The Project Team Approach
This approach entails an investment in the design and pre-construction phase by the client, architect and builder to ensure a successful project outcome. The greater the investment made and the greater the level of trust and cooperation between the team members, the more predictable and successful the project outcome.
The Project Team approach requires the following commitments:
All team members are hired at project outset, or as soon thereafter as possible.
Typically, an architect is hired at project outset and the builder is hired when the design is substantially complete. This puts an undue burden on the architect to carry full responsibility for budget - program - design alignment with only limited information on project costs.
By hiring all team members as close to project outset as possible, the entire team shares responsibility for keeping the project on track and can fully assist and support the client.
Builder, Architect and Client have clearly defined roles and responsibilities.
Many projects suffer from a lack of clarity over the roles and responsibilities of the project participants. The underlying assumption is that there are well established norms for what falls into whose court. Our experience is that these "norms" are highly subjective. Consequently, we have found that project success and client satisfaction is significantly improved by clearly defining roles and responsibilities.
The Builder and Architect share a joint responsibility for project integrity.
While it is essential that the architect and builder have clearly defined individual roles and responsibilities, it is equally important that they share certain overriding responsibilities to the client. These include a shared responsibility to work in the client's best interests, to honor the program and budget in all internal decision-making, and to support each others efforts as members of the same team.
The client's program for the project is documented and the information is available to all team members.
We have found that a well documented project program is one of the keys for consistent project success. It helps clients clarify their project goals and makes them available to the entire team.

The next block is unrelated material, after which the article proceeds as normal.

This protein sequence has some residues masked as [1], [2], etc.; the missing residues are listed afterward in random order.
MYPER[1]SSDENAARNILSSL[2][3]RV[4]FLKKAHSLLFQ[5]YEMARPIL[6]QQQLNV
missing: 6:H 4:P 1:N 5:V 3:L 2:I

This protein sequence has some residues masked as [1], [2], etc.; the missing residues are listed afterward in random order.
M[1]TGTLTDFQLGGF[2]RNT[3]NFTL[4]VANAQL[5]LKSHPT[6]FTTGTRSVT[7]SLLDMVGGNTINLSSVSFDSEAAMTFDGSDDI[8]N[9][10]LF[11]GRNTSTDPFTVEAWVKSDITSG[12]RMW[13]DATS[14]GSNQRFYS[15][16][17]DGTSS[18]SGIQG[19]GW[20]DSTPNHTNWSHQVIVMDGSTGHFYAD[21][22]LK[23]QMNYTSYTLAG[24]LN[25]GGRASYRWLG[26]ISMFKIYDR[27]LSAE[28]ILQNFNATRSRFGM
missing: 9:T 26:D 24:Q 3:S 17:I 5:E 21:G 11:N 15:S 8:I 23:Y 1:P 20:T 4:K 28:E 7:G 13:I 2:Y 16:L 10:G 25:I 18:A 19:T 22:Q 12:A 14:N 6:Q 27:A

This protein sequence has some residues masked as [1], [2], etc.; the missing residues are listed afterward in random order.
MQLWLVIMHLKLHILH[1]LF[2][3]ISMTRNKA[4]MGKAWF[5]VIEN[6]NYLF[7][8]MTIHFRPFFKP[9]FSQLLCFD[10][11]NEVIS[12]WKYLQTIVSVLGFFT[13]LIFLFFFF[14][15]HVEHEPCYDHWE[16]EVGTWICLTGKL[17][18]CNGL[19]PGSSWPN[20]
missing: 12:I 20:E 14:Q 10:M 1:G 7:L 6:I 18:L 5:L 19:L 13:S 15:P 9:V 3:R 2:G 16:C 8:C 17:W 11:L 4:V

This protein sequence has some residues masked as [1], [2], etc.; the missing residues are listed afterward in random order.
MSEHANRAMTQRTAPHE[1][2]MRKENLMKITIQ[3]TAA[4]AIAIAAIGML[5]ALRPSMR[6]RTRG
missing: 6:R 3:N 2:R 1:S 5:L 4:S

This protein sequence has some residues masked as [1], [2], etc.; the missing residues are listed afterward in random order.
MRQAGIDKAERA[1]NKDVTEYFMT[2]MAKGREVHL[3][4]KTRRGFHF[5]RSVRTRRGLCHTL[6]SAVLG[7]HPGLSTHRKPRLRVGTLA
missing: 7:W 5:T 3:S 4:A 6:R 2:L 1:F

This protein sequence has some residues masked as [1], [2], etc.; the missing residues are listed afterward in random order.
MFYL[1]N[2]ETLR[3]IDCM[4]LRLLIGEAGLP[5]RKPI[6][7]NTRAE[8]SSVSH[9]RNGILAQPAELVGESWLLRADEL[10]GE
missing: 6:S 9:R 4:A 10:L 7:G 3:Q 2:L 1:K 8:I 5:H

Each phase of the design process concludes with a written analysis of probable project costs.
Keeping cost information current and accessible to the architect and the client is an essential responsibility of the builder as part of the team. It is the single most effective way of keeping design development aligned with the project budget.
Plan review, value engineering and constructability analysis are provided throughout the design process and are a shared responsibility of the architect and builder.
Our experience has been that having the team share these responsibilities results in better integrated solutions that honor design intent while enhancing project integrity, reducing construction costs and lowering long term ownership costs for the client.
More Predictable Project Cost
Builder feedback to owner and architect on cost implications of design solutions keeps design development on track with budget objectives and the critical cost information is available much earlier.
Value engineering during design promotes better, more cost effective design solutions consistent with design intent.
Early review of design documents results in reduced risk of change orders during construction.
Early review and analysis of design solutions means fewer redesigns and revisions at the 11th hour.
Less design time required during construction to clarify details and design intent as all hands have participated in design development.
Timely Project Completion
Project Scheduling initiated at project outset, not just at start of construction, resulting in shorter overall project time.
Team accountability for project schedule means higher level of commitment.
Shorter design time by elimination of significant redesign steps.
Less construction down-time due to significant pre-planning, and early problem solving.
Improved Project Integrity
Constructability review during design development results in higher project quality and lower cost.
Thorough review of systems, methods and materials results in lowered long term ownership costs Builder accountability for fulfillment of design objectives means a better built project.
Architect accountability for fulfillment of owner's budget objectives means design solutions will fit the budget.
Establishment of a joint responsibility to fulfill the client's project goals means less dissension and more cooperation.
This is a "client-centric" approach which puts the client's project mission first.
Client Concerns Addressed by Integrated Services
Design solutions don't fit the budget
Solution: Design solutions are subjected to cost analysis/ budget alignment at each stage of design.
Builder and/or architect not focused on client needs.
Solution: Team members are held jointly accountable for defining and fulfilling the client's needs.
Architect and builder provide contradictory information which is difficult for client to process.
Solution: Architect and builder present clear, direct information as a unified team.
Architect and builder are in conflict and sorting out disagreements falls to the client.
Solution: Architect and builder are held jointly accountable for project delivery and work as a team.
Project completion takes too long and is unpredictable.
Solution: Project schedule is developed in pre-construction and team is held accountable from project onset to completion.
Return to Top